In fact, after this Sunday, we would have successfully brought into membership seven new people this year. That’s really exciting, especially considering that we’re not even a quarter of the way through the year! But some of you may wonder, what’s the point of church membership? Does membership really matter? Is church membership even biblical? In short, yes, church membership actually matters and is not only biblical, but practical and pastoral. Let me explain…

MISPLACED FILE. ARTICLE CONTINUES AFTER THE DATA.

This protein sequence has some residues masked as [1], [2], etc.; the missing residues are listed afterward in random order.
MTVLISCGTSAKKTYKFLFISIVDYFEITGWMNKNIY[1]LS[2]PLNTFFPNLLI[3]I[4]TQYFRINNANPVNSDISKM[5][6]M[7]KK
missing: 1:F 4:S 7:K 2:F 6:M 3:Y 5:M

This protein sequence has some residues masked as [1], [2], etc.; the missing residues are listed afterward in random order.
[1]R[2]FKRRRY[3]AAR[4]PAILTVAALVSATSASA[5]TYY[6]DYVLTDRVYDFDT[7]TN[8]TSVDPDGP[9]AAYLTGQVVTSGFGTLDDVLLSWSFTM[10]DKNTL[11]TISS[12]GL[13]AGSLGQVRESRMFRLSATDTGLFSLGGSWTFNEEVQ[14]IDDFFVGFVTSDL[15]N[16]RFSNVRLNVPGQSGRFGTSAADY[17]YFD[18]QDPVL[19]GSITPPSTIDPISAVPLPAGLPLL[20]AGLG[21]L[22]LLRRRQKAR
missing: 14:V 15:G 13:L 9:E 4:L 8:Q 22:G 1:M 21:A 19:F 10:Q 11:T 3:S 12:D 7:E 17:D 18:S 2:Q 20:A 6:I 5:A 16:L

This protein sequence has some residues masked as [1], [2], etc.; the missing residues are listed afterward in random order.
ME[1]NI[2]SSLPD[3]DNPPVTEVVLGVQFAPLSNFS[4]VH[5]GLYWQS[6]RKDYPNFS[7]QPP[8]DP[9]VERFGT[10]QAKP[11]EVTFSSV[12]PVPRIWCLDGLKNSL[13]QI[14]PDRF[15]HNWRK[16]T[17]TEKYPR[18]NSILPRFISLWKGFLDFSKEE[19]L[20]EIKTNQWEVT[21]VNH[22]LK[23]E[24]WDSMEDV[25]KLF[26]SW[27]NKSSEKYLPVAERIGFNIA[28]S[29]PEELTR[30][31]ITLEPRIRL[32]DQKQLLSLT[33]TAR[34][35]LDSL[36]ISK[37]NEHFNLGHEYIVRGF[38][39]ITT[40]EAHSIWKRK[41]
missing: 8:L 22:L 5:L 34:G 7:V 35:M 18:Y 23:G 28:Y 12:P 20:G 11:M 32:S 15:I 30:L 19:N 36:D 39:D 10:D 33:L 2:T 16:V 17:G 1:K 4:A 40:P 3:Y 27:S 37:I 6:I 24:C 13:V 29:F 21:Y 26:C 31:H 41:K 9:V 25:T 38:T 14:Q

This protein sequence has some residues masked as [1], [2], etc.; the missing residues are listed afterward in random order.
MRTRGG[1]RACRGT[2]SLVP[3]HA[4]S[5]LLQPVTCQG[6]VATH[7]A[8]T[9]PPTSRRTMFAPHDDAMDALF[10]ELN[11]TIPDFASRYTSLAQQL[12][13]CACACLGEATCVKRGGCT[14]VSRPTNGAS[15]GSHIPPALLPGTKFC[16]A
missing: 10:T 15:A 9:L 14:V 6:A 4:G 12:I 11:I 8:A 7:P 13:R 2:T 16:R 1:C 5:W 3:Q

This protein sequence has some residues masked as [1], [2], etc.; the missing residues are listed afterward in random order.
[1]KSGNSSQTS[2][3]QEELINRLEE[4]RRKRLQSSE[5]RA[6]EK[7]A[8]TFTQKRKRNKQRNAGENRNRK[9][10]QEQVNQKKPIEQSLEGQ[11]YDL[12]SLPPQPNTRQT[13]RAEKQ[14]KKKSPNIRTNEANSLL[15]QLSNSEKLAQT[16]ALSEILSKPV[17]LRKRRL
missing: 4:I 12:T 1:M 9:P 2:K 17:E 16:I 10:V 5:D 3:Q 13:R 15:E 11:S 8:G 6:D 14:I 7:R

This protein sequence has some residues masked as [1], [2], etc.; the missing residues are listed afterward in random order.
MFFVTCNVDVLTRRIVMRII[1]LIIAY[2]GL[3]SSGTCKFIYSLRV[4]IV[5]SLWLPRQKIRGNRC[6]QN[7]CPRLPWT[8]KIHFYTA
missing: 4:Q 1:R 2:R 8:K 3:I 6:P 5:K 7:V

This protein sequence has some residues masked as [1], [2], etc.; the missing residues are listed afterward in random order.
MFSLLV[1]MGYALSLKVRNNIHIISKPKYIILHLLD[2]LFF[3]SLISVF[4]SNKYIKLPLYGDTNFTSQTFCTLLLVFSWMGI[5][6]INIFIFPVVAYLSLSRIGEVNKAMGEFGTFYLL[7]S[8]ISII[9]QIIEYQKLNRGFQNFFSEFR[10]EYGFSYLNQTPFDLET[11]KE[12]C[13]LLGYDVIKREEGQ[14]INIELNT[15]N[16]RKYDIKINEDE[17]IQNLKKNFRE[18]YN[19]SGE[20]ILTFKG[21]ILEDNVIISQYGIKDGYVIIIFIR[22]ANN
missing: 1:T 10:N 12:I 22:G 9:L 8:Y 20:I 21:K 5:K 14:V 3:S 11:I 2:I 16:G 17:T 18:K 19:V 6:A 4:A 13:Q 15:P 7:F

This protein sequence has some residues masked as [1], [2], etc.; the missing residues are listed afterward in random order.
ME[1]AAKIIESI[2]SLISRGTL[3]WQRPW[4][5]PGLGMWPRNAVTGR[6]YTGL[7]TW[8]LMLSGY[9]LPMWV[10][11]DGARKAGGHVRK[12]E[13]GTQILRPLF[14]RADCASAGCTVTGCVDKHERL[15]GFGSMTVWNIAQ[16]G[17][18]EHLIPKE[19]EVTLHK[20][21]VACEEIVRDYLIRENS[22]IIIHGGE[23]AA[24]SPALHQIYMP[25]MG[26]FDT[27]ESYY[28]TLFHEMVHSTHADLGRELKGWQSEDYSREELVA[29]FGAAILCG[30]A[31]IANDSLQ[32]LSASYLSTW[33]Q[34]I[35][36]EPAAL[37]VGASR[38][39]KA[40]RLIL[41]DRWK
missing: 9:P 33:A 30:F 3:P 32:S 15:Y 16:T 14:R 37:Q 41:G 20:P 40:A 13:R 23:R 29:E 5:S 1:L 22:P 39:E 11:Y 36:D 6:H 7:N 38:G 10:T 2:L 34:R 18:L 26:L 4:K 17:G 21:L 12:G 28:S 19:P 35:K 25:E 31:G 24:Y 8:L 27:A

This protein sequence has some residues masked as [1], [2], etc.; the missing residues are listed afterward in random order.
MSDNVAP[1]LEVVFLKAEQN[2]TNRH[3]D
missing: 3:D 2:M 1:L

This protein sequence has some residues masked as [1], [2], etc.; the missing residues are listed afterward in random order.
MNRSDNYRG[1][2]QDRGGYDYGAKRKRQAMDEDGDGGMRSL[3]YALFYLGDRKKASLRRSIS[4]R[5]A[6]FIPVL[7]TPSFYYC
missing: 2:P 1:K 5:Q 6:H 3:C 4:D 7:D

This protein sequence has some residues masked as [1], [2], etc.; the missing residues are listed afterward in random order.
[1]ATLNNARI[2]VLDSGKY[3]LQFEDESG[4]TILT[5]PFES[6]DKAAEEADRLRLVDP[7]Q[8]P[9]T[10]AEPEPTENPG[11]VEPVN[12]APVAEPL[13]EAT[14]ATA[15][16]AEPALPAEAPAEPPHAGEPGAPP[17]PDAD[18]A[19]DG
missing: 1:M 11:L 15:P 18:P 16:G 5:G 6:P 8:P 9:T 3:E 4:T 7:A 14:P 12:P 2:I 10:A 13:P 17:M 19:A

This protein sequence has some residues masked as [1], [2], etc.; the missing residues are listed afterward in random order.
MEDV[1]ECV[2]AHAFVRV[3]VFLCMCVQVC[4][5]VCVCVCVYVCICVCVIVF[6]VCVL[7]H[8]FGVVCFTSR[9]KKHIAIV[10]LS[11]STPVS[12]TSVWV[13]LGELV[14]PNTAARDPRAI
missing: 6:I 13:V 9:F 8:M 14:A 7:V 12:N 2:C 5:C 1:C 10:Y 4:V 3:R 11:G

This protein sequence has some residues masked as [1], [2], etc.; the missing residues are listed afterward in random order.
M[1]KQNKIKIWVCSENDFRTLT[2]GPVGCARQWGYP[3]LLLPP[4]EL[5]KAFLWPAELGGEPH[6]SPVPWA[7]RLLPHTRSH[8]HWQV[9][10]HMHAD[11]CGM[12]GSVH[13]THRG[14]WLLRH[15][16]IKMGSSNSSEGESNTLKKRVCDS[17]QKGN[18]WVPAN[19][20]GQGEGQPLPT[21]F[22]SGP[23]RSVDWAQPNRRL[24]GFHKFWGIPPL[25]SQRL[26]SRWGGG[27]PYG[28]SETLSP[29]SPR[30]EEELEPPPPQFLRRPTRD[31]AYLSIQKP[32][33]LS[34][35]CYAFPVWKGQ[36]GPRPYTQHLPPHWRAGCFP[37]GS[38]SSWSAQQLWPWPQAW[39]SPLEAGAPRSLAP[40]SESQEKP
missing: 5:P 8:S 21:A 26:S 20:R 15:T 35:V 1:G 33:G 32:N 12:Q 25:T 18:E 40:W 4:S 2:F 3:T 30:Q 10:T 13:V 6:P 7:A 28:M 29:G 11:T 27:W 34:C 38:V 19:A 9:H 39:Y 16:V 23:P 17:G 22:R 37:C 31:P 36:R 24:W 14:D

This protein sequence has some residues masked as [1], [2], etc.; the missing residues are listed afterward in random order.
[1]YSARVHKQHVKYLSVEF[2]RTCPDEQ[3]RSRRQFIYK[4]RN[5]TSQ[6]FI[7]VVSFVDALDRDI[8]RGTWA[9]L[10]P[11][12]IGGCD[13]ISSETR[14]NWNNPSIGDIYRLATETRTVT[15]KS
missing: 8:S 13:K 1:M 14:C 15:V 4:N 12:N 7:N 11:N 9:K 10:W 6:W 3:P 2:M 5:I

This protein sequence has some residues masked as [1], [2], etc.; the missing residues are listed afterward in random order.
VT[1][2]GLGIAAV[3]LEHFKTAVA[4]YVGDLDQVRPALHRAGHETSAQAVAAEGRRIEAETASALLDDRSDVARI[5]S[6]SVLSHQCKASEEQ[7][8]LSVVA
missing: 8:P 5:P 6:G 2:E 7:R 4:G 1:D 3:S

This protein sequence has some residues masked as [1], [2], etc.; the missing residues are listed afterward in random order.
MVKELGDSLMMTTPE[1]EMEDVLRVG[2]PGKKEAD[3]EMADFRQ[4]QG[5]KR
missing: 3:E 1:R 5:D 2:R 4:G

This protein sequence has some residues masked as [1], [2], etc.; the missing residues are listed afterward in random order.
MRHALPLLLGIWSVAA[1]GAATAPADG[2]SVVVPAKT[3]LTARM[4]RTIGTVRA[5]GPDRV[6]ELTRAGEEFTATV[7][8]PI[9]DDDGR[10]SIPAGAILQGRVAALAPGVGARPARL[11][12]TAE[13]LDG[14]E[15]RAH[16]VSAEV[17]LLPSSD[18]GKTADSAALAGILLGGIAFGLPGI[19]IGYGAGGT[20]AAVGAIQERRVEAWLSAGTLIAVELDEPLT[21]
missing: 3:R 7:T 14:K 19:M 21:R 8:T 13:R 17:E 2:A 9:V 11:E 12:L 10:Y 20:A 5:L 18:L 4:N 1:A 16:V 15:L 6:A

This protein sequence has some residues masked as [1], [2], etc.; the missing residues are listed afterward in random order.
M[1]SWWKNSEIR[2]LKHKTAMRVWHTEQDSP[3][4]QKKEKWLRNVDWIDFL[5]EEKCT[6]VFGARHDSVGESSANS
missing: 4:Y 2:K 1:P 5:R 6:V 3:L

Church Membership is Biblical – The Bible vividly explains the nature and purpose of the church by means of using body member imagery. For example, Romans 12:4-5 states, “For as we have many members in one body, but all the members do not have the same function, so we, being many, are one body in Christ, and individually members of one another.” Also, 1 Corinthians 12:12 states, “For as the body is one and has many members, but all the members of that one body, being many, are one body, so also is Christ.” Indeed, such language in these texts of Scripture are metaphorical and symbolize our spiritual union with Christ (and other believers in Christ), but if that’s the reality for us theologically and spiritually, shouldn’t that be a reality for us practically and physically (cf. Acts 2:41, 47)? Which leads to my second point…